Monday, April 25, 2011

New Books and the Discovery of the Summer

Here is my latest haul:
The London Satyr - Robert Edric (1st ed, UK)
Edric should be more popular than he is.  Satyrs, too.

Hanging Hill - Mo Hayder (1st ed, UK)
Her books are always thrilling and/or terrifying.  You see those words on jacket copy all the time - but really, when was the last time you were terrified by a book?  Rarely happens.  The one person I've come across who plays with the supernatural but explains it all nicely is Mo Hayder.  She a crime writer from the UK who writes terribly scary novels.  Pig Island, Ritual, Skin, The Devil of Nanking - all flirt with haunted/demonic/paranormal stuff but there's always real things behind whatever is going on.  (This always struck me as important but apparently its the basis for everything done in Scooby Doo - somebody always tries to make the house look haunted to cover up their misdeeds.  But I maintain that she (Mo) does it very well.  And I always was a giant Scooby Doo fan.) Tremendously good entertainment - I am looking forward to this one.

The Fetish Room: The Education of a Naturalist - Redmond O'Hanlon and Rudi Rotthier
Redmond O'Hanlon is the Hunter S. Thompson of natural history writing (minus the drugs, a hell of a lot smarter, with a better employer - the TLS, and much more charm and humility.).  He did not write this book - Rotthier did but apparently the publishers felt it would sell better with O'Hanlon's name listed first.  I don't care - I just want to hear more stories from him/about him.  (Also - one learns that 'the fetish room' has many other meanings on the internet when one searches for a book cover with safesearch off on Google Images.)

The Strangers in the House - Georges Simenon
This is a nice New York Review of Books trade paperback edition.  I have an older Penguin edition (with a movie tie-in cover) that is a different translation.  I never read my Penguin copy (I have an entire bookcase devoted to Simenon and have yet to read my way through all of them) and am interested to compare the new and old translations.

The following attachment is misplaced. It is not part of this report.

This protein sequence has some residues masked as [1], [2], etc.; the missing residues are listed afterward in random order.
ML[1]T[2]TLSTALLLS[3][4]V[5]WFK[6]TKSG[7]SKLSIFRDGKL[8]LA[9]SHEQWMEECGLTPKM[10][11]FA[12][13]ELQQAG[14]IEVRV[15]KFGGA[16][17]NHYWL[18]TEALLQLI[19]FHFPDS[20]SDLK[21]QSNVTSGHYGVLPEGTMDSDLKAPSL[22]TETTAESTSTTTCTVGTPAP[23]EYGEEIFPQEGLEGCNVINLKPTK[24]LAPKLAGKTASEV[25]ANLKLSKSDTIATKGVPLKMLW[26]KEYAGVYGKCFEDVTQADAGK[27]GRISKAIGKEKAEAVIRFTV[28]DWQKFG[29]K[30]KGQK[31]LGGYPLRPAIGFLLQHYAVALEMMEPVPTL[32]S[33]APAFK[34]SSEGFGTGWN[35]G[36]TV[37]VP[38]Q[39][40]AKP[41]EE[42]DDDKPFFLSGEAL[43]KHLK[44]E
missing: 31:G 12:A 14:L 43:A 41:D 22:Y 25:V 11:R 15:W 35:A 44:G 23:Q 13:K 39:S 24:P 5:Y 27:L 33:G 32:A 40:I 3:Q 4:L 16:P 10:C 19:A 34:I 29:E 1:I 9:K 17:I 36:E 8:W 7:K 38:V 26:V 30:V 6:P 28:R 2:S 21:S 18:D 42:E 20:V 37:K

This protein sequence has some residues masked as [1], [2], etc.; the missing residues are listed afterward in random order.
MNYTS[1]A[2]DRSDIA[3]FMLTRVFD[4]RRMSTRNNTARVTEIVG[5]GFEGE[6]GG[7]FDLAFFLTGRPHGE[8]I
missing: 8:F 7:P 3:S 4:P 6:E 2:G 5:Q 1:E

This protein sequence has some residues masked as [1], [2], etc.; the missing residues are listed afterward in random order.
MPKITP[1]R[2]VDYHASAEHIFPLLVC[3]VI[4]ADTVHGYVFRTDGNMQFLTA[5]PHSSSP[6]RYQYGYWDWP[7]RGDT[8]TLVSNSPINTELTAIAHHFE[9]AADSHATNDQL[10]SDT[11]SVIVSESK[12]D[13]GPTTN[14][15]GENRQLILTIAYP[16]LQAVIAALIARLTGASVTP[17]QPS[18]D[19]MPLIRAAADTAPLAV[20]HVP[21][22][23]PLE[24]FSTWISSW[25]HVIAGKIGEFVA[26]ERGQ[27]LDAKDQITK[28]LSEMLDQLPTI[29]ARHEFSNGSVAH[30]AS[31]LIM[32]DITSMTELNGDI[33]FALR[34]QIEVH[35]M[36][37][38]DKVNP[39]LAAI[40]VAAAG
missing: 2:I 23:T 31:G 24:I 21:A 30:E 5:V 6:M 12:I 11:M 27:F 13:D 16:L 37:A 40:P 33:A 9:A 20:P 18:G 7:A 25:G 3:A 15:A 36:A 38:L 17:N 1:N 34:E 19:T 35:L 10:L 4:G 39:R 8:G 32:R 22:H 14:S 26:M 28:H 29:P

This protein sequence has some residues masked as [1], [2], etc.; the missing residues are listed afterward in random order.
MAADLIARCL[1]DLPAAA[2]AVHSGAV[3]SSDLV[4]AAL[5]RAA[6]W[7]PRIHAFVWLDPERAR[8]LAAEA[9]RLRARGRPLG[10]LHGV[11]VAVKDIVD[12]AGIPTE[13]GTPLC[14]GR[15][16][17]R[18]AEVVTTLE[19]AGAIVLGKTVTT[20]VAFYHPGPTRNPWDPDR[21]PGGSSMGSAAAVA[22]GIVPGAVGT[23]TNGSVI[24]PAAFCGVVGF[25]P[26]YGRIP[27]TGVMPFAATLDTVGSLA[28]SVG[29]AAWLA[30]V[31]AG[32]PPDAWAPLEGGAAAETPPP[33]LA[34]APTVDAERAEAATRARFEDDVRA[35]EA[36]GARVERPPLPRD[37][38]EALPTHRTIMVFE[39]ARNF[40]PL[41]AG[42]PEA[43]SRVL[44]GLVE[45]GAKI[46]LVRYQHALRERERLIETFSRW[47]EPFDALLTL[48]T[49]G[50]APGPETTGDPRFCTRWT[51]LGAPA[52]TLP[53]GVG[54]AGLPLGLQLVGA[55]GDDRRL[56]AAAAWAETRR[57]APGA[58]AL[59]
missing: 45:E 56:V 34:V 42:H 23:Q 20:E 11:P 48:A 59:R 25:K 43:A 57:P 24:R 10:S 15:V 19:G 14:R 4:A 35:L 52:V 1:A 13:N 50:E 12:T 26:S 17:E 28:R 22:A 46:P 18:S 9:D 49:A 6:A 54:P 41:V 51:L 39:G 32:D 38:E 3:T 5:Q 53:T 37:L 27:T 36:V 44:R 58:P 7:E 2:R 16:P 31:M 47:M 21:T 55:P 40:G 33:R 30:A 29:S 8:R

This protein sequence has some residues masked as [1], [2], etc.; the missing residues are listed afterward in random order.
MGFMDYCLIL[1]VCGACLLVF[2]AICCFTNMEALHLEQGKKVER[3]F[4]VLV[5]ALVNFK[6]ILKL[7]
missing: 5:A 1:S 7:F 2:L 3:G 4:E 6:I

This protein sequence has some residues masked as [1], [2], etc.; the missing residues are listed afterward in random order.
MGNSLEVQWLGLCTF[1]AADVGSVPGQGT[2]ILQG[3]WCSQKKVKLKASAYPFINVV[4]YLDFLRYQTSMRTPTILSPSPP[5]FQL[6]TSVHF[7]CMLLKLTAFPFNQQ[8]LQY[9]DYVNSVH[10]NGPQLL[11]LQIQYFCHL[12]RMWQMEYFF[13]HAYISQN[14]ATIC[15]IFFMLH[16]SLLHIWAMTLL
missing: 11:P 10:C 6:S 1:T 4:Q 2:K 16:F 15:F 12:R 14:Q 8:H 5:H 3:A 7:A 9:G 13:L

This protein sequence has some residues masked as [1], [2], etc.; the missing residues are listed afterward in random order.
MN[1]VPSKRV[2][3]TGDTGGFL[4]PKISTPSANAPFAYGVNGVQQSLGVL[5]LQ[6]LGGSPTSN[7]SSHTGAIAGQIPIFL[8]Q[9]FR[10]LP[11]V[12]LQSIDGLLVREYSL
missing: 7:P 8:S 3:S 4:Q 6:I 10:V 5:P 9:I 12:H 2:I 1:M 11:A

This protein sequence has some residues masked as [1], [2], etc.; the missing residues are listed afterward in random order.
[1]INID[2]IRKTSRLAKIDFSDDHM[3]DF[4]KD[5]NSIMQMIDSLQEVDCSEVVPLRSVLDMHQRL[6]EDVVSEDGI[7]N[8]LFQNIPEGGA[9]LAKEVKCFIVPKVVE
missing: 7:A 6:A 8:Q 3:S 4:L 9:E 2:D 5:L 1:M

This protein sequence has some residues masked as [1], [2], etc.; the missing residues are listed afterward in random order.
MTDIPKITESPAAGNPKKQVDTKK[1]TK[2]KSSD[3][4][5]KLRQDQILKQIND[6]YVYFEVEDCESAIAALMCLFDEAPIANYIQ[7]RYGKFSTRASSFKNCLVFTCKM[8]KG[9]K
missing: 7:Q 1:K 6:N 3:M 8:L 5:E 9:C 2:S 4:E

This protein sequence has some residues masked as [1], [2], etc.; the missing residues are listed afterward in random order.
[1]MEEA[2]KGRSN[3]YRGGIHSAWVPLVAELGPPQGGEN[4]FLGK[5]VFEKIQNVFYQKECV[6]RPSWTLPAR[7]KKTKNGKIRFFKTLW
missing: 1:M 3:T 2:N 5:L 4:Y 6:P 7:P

361 - Donald Westlake
 This needs no introduction.

Get Real - Donald Westlake
This is the last Dortmunder novel.  I am currently on the ninth one (I think), What's the Worst That Could Happen? and will be sad when I  run out of Dortmunders.

What I Tell You Three Times Is False - Samuel Holt/Donald Westlake
This is the third Samuel Holt book - I don't have the first two.  I grabbed it because I rarely find used Westlake for sale anywhere (though I just found copies of Deadly Edge and Butcher's Moon dirt cheap now that I already own and have read them).  My first impression of this Samuel Holt thing is that it doesn't look very good.  That will probably turn out to be wrong and even if not, a bad Westlake is better than the work of most others.  I don't think I would have ever considered reading this if it were by someone else.
Clare DeWitt and the City of the Dead - Sara Gran (advance reading copy)
Now this - this is dynamite.  I've blogged about two of Sara Gran's earlier books, Come Closer and Dope before.  This is her fourth novel and is the first of a new series.  This woman is insanely talented - and really cool.  And she has a fantastic blog -  (And no, I do not know her.)  This is an advance reading copy - the book is not published until June 2, 2011.  I've only just started to read it - the story concerns the search for a missing person in New Orleans 18 months after Katrina.  (Also - season two of David Simon's Treme has just started - I hope it is as wonderful as the first.)  I see that this book is already generating good word-of-mouth in its run up to publication.  I hope it continues to do so and that it becomes a hit.

Sunday, April 17, 2011

Started Early, Attacked by Dog

Everything had been wonderful in our first week of dog ownership.  My wife walks and plays with the dog every night before she goes to work - she works midnights and is a police office.  Our little dog always puts her in a good mood before she leaves to work some pretty mean streets.

So last night, she is on a radio run and when she gets on the scene, the complainant has a poodle.  This poodle runs up to my wife and happily jumps all over her legs/pants.  They spend a happy moment together and then everyone gets down to business.  I don't know what the call was about but everything was resolved relatively quickly.

Later that night, responding the second time to reports of a family fight at a different location from the poodle house, she rolls up with other officers and as they are approaching the house, the unleashed pit bull who lives there runs directly at her (from what I gather, the dog had his choice of targets) and attacks her.  She tried to shield her face and vital organs by facing into a corner and kick off the attacking dog but got bit in the leg and hand.  By some miracle no real damage was done (the dog's teeth didn't penetrate her gear - but left tooth-shaped  bruises).  They couldn't shoot the attacking dog because she was caught in a corner with the dog between her and the other officers.  Luckily, another officer was able to get at the dog's collar and yank it away from her and then the rest of them subdued the pit bull.